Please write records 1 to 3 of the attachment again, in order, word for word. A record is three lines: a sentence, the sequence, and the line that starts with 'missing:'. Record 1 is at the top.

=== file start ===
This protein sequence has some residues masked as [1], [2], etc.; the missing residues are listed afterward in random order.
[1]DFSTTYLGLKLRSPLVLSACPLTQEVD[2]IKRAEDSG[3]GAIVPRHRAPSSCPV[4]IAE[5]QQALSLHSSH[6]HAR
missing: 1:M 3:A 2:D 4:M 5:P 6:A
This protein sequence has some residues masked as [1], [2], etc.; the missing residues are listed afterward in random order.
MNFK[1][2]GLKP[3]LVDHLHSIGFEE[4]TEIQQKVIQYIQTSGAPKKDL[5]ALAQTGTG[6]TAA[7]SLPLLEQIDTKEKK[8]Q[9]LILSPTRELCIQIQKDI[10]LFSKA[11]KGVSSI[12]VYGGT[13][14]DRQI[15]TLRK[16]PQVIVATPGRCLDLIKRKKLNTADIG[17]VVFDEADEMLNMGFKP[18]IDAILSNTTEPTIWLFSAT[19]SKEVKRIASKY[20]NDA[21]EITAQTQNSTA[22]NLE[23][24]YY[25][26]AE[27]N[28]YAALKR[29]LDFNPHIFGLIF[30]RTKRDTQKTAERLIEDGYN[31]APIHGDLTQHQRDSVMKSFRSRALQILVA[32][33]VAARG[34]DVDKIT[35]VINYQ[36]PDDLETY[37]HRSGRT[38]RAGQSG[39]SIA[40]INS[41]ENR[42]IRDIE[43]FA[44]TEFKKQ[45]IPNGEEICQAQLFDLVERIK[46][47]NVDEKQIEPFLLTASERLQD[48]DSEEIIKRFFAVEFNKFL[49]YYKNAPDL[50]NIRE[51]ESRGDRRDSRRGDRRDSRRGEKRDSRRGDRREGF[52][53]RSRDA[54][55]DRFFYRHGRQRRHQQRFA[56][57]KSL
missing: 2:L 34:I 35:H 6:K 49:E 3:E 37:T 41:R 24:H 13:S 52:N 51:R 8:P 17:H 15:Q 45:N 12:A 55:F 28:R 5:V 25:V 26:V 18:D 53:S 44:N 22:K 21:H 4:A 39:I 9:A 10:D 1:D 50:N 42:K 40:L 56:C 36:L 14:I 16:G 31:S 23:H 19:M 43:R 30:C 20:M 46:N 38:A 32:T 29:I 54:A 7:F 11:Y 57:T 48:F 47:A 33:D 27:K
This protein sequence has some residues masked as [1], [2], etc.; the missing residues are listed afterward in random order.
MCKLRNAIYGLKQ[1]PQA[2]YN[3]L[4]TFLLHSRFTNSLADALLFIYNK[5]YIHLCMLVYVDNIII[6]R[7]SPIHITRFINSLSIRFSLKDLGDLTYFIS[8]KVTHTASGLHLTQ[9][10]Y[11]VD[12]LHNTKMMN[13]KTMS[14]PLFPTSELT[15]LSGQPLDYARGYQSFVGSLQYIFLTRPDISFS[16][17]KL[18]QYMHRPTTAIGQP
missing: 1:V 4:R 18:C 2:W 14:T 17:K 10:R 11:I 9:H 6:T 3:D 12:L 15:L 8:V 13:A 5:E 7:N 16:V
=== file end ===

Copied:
This protein sequence has some residues masked as [1], [2], etc.; the missing residues are listed afterward in random order.
[1]DFSTTYLGLKLRSPLVLSACPLTQEVD[2]IKRAEDSG[3]GAIVPRHRAPSSCPV[4]IAE[5]QQALSLHSSH[6]HAR
missing: 1:M 3:A 2:D 4:M 5:P 6:A
This protein sequence has some residues masked as [1], [2], etc.; the missing residues are listed afterward in random order.
MNFK[1][2]GLKP[3]LVDHLHSIGFEE[4]TEIQQKVIQYIQTSGAPKKDL[5]ALAQTGTG[6]TAA[7]SLPLLEQIDTKEKK[8]Q[9]LILSPTRELCIQIQKDI[10]LFSKA[11]KGVSSI[12]VYGGT[13][14]DRQI[15]TLRK[16]PQVIVATPGRCLDLIKRKKLNTADIG[17]VVFDEADEMLNMGFKP[18]IDAILSNTTEPTIWLFSAT[19]SKEVKRIASKY[20]NDA[21]EITAQTQNSTA[22]NLE[23][24]YY[25][26]AE[27]N[28]YAALKR[29]LDFNPHIFGLIF[30]RTKRDTQKTAERLIEDGYN[31]APIHGDLTQHQRDSVMKSFRSRALQILVA[32][33]VAARG[34]DVDKIT[35]VINYQ[36]PDDLETY[37]HRSGRT[38]RAGQSG[39]SIA[40]INS[41]ENR[42]IRDIE[43]FA[44]TEFKKQ[45]IPNGEEICQAQLFDLVERIK[46][47]NVDEKQIEPFLLTASERLQD[48]DSEEIIKRFFAVEFNKFL[49]YYKNAPDL[50]NIRE[51]ESRGDRRDSRRGDRRDSRRGEKRDSRRGDRREGF[52][53]RSRDA[54][55]DRFFYRHGRQRRHQQRFA[56][57]KSL
missing: 2:L 34:I 35:H 6:K 49:E 3:E 37:T 41:R 24:H 13:S 52:N 51:R 8:P 17:H 15:Q 45:N 12:A 55:F 28:R 5:V 25:V 26:V 18:D 53:S 44:N 22:K 21:H 4:A 39:I 9:A 10:D 1:D 50:N 42:K 40:L 56:C 36:L 14:I 16:G 31:S 23:H 19:M 43:R 30:C 20:M 46:N 38:A 32:T 29:I 54:A 7:F 11:Y 57:T 48:F 47:A 33:D 27:K
This protein sequence has some residues masked as [1], [2], etc.; the missing residues are listed afterward in random order.
MCKLRNAIYGLKQ[1]PQA[2]YN[3]L[4]TFLLHSRFTNSLADALLFIYNK[5]YIHLCMLVYVDNIII[6]R[7]SPIHITRFINSLSIRFSLKDLGDLTYFIS[8]KVTHTASGLHLTQ[9][10]Y[11]VD[12]LHNTKMMN[13]KTMS[14]PLFPTSELT[15]LSGQPLDYARGYQSFVGSLQYIFLTRPDISFS[16][17]KL[18]QYMHRPTTAIGQP
missing: 1:V 4:R 18:C 2:W 14:T 17:K 10:R 11:I 9:H 6:T 3:D 12:L 15:L 8:V 13:A 5:E 7:N 16:V